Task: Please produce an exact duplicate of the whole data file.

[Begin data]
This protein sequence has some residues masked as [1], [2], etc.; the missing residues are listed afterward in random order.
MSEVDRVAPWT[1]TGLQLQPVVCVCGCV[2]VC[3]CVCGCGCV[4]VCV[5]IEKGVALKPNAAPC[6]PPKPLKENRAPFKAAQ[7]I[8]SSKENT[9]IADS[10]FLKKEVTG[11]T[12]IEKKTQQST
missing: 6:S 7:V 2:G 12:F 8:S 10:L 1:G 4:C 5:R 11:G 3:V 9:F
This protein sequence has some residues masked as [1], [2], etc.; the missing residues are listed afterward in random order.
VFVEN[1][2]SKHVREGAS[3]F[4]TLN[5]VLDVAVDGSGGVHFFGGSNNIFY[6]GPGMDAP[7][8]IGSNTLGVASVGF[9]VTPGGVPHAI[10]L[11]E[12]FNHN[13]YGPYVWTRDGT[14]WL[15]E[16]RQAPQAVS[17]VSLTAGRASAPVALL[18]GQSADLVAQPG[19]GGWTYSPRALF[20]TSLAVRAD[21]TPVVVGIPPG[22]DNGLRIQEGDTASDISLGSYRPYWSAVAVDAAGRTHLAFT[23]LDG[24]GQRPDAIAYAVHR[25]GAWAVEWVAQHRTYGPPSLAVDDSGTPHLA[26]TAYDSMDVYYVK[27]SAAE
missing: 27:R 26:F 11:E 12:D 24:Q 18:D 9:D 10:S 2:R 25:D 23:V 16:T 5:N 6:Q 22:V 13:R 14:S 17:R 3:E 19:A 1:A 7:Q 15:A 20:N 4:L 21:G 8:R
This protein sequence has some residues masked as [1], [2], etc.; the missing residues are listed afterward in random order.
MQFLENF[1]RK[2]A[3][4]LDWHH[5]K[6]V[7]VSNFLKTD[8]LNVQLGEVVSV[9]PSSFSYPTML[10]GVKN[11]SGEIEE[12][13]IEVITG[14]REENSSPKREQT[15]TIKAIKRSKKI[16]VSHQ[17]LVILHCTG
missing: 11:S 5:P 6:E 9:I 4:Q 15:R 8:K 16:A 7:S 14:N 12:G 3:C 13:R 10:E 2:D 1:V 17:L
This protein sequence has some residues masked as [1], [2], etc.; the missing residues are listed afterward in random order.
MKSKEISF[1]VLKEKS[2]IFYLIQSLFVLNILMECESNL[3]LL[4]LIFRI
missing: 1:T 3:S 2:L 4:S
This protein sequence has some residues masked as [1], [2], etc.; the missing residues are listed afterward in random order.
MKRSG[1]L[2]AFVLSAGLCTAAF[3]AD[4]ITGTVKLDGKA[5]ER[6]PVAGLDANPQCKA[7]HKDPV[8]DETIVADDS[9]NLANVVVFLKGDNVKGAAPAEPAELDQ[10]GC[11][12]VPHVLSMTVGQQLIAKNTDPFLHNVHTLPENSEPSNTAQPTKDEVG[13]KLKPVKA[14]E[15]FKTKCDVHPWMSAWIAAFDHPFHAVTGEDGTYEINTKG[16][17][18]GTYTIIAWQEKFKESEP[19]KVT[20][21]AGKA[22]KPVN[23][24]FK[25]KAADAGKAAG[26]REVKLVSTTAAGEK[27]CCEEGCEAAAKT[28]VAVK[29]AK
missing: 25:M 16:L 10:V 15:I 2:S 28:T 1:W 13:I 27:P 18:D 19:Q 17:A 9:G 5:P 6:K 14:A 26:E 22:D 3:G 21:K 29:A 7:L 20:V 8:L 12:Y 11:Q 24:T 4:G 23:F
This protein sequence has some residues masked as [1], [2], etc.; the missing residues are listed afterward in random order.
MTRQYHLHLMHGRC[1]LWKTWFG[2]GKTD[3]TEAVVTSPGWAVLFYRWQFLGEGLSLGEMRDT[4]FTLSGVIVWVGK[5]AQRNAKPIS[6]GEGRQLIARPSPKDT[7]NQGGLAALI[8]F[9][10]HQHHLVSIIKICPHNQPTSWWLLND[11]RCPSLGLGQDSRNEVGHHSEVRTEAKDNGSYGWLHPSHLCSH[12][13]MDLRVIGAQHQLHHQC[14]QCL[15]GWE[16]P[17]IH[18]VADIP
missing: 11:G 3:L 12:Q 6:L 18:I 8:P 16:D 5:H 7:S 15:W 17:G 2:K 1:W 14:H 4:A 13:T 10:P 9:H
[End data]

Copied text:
This protein sequence has some residues masked as [1], [2], etc.; the missing residues are listed afterward in random order.
MSEVDRVAPWT[1]TGLQLQPVVCVCGCV[2]VC[3]CVCGCGCV[4]VCV[5]IEKGVALKPNAAPC[6]PPKPLKENRAPFKAAQ[7]I[8]SSKENT[9]IADS[10]FLKKEVTG[11]T[12]IEKKTQQST
missing: 6:S 7:V 2:G 12:F 8:S 10:L 1:G 4:C 5:R 11:G 3:V 9:F
This protein sequence has some residues masked as [1], [2], etc.; the missing residues are listed afterward in random order.
VFVEN[1][2]SKHVREGAS[3]F[4]TLN[5]VLDVAVDGSGGVHFFGGSNNIFY[6]GPGMDAP[7][8]IGSNTLGVASVGF[9]VTPGGVPHAI[10]L[11]E[12]FNHN[13]YGPYVWTRDGT[14]WL[15]E[16]RQAPQAVS[17]VSLTAGRASAPVALL[18]GQSADLVAQPG[19]GGWTYSPRALF[20]TSLAVRAD[21]TPVVVGIPPG[22]DNGLRIQEGDTASDISLGSYRPYWSAVAVDAAGRTHLAFT[23]LDG[24]GQRPDAIAYAVHR[25]GAWAVEWVAQHRTYGPPSLAVDDSGTPHLA[26]TAYDSMDVYYVK[27]SAAE
missing: 27:R 26:F 11:E 12:D 24:Q 18:D 9:D 10:S 2:R 25:D 23:V 16:T 5:N 6:Q 22:V 13:R 14:S 17:R 3:E 19:A 1:A 7:Q 15:A 20:N 4:L 21:G 8:R
This protein sequence has some residues masked as [1], [2], etc.; the missing residues are listed afterward in random order.
MQFLENF[1]RK[2]A[3][4]LDWHH[5]K[6]V[7]VSNFLKTD[8]LNVQLGEVVSV[9]PSSFSYPTML[10]GVKN[11]SGEIEE[12][13]IEVITG[14]REENSSPKREQT[15]TIKAIKRSKKI[16]VSHQ[17]LVILHCTG
missing: 11:S 5:P 6:E 9:I 4:Q 15:R 8:K 16:A 7:S 14:N 12:G 3:C 13:R 10:E 2:D 1:V 17:L
This protein sequence has some residues masked as [1], [2], etc.; the missing residues are listed afterward in random order.
MKSKEISF[1]VLKEKS[2]IFYLIQSLFVLNILMECESNL[3]LL[4]LIFRI
missing: 1:T 3:S 2:L 4:S
This protein sequence has some residues masked as [1], [2], etc.; the missing residues are listed afterward in random order.
MKRSG[1]L[2]AFVLSAGLCTAAF[3]AD[4]ITGTVKLDGKA[5]ER[6]PVAGLDANPQCKA[7]HKDPV[8]DETIVADDS[9]NLANVVVFLKGDNVKGAAPAEPAELDQ[10]GC[11][12]VPHVLSMTVGQQLIAKNTDPFLHNVHTLPENSEPSNTAQPTKDEVG[13]KLKPVKA[14]E[15]FKTKCDVHPWMSAWIAAFDHPFHAVTGEDGTYEINTKG[16][17][18]GTYTIIAWQEKFKESEP[19]KVT[20][21]AGKA[22]KPVN[23][24]FK[25]KAADAGKAAG[26]REVKLVSTTAAGEK[27]CCEEGCEAAAKT[28]VAVK[29]AK
missing: 25:M 16:L 10:V 15:I 2:S 28:T 1:W 13:I 27:P 18:D 19:Q 17:A 9:G 5:P 6:K 14:A 26:E 22:D 3:G 21:K 29:A 7:L 20:V 8:L 12:Y 11:Q 24:T 4:G 23:F
This protein sequence has some residues masked as [1], [2], etc.; the missing residues are listed afterward in random order.
MTRQYHLHLMHGRC[1]LWKTWFG[2]GKTD[3]TEAVVTSPGWAVLFYRWQFLGEGLSLGEMRDT[4]FTLSGVIVWVGK[5]AQRNAKPIS[6]GEGRQLIARPSPKDT[7]NQGGLAALI[8]F[9][10]HQHHLVSIIKICPHNQPTSWWLLND[11]RCPSLGLGQDSRNEVGHHSEVRTEAKDNGSYGWLHPSHLCSH[12][13]MDLRVIGAQHQLHHQC[14]QCL[15]GWE[16]P[17]IH[18]VADIP
missing: 11:G 3:L 12:Q 6:L 18:I 8:P 16:D 5:H 7:S 15:W 17:G 2:K 1:W 14:H 4:A 13:T 10:P 9:H